Young People Pioneer Innovative Tactics to End Youth Homelessness

Elisa Pritchett of the Blue Mountain Action Council
July 18, 2021

When we think about what it will take to end youth and young adult homelessness in our community, some might think about building more affordable homes or helping people receive services and get into shelter. But those actions are only half of what’s needed — the other half is before someone ever enters the homelessness system in the first place. It is called prevention, and it never looks the same way twice.

Every day, I work with young people across Walla Walla County as part of our community’s effort to end youth homelessness. This means creating a “yes to yes” system — when a young person says, “Yes, I’m ready to seek help,” my colleagues and I will be there to say “yes” back and get them the support they need.

Since last August, my team and I at Blue Mountain Action Council have been on the front lines to distribute money from the Centralized Diversion Fund, an innovative new pilot program coordinated by A Way Home Washington. AWHWA is our state’s campaign to end youth homelessness, co-chaired by First Lady Trudi Inslee and strongly supported by former State Senator Maureen Walsh.

The CDF is a flexible pool of money that I can draw upon after consulting with a young person at risk of experiencing homelessness or who needs help to exit the homelessness system. It can be used for anything that will result in someone staying housed or finding new housing, and my colleagues and I are encouraged to be as creative as possible. It was generously funded by the Schultz Family Foundation and the State Office of Homeless Youth.

One example from over the past year involved two young people who were without a place to live after their parent was evicted and moved into a new situation where the teenagers weren’t welcome. One of the young people’s teachers was willing to take them in and provide them a home, but needed financial help. I accessed the CDF to help pay part of the teacher’s living costs, including the increase in utilities and food bills. With our help, the teacher was able to move both young people into their home and keep them out of homelessness.

In another recent example, a work-related injury led to lost income, and a young person needed a one-time payment from the CDF to help her make rent, avoid eviction and get to her next paycheck. Stories like this happen every week, and it means so much to me when we’re able to keep a young person housed.

This work is personal for me — when I was younger, I had my own experiences with housing instability and homelessness. Now I am honored to give back by building connection and trust with youth and young adults who are going through difficult times just like I did. As a provider, I can really lean in and create a space for the young person to share with me who they are and where they want to be. A key part of our work, and the work of AWHWA, is to incorporate diversity and equity into everything we do — and that means including meaningful input from people who have lived experience of youth homelessness. Unsurprisingly, the people who can empathize best with a young person in need are those who have been there themselves and come from a place of understanding.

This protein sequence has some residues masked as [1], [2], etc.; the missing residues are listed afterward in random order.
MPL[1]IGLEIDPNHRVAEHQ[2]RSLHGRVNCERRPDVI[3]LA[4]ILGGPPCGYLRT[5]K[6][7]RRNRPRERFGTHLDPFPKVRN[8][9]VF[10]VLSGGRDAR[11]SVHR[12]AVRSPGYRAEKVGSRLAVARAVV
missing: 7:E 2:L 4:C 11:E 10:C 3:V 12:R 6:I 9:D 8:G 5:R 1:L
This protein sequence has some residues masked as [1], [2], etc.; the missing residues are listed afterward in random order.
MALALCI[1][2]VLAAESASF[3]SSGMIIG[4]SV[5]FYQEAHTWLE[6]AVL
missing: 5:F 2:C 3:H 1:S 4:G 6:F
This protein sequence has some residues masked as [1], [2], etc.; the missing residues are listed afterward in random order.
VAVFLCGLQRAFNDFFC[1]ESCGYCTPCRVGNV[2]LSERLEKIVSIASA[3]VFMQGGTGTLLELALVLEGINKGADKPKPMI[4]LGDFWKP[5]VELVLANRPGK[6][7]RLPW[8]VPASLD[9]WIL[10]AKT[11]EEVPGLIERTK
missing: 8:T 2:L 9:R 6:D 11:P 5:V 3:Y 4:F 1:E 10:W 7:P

From May 20 to June 20, Walla Walla and three other communities across the state participated in “30 Diversions in 30 Days,” where AWHWA challenged us to divert 30 young people over a month-long period from entering the homelessness system, using the CDF and innovative casework. I was beyond proud to help Walla Walla meet this goal, and I was fortunate enough to personally divert 19 people over those 30 days.

Diversion is such a powerful tool beyond monetary measure — it is all about giving someone the boost they need to remove their personal barrier to being stably housed. Many young people already have nearly everything they need — but with the CDF, the last piece can fall into place, whether it’s paying for a needed car repair, helping a friend or family member fix up a living space or paying for transportation to get them back to loved ones, among many other creative solutions.

Walla Walla proves that homelessness, especially youth homelessness, isn’t only a problem in big urban cities — it’s also happening right here. Like many other communities, we are experiencing a housing shortage and lack of subsidized housing options. And if it can happen here, it can happen anywhere.

To solve youth homelessness in our region, it will take everyone coming together, and it will take people having compassion for the difficult situations that young people can find themselves in. They want to stay housed, they want to go to work and school, they want to be a part of our community like anyone else — we just need to give them a chance.


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